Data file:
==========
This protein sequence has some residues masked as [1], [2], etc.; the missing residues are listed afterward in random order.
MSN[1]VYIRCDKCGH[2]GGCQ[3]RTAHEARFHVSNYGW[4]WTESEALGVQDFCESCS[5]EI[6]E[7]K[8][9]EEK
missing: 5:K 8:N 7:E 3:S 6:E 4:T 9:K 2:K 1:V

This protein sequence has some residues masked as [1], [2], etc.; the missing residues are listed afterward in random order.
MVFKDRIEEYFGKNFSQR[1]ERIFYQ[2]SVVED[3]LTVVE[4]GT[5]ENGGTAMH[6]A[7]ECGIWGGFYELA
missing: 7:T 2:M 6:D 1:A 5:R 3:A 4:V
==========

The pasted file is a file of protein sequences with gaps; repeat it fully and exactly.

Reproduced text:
This protein sequence has some residues masked as [1], [2], etc.; the missing residues are listed afterward in random order.
MSN[1]VYIRCDKCGH[2]GGCQ[3]RTAHEARFHVSNYGW[4]WTESEALGVQDFCESCS[5]EI[6]E[7]K[8][9]EEK
missing: 5:K 8:N 7:E 3:S 6:E 4:T 9:K 2:K 1:V

This protein sequence has some residues masked as [1], [2], etc.; the missing residues are listed afterward in random order.
MVFKDRIEEYFGKNFSQR[1]ERIFYQ[2]SVVED[3]LTVVE[4]GT[5]ENGGTAMH[6]A[7]ECGIWGGFYELA
missing: 7:T 2:M 6:D 1:A 5:R 3:A 4:V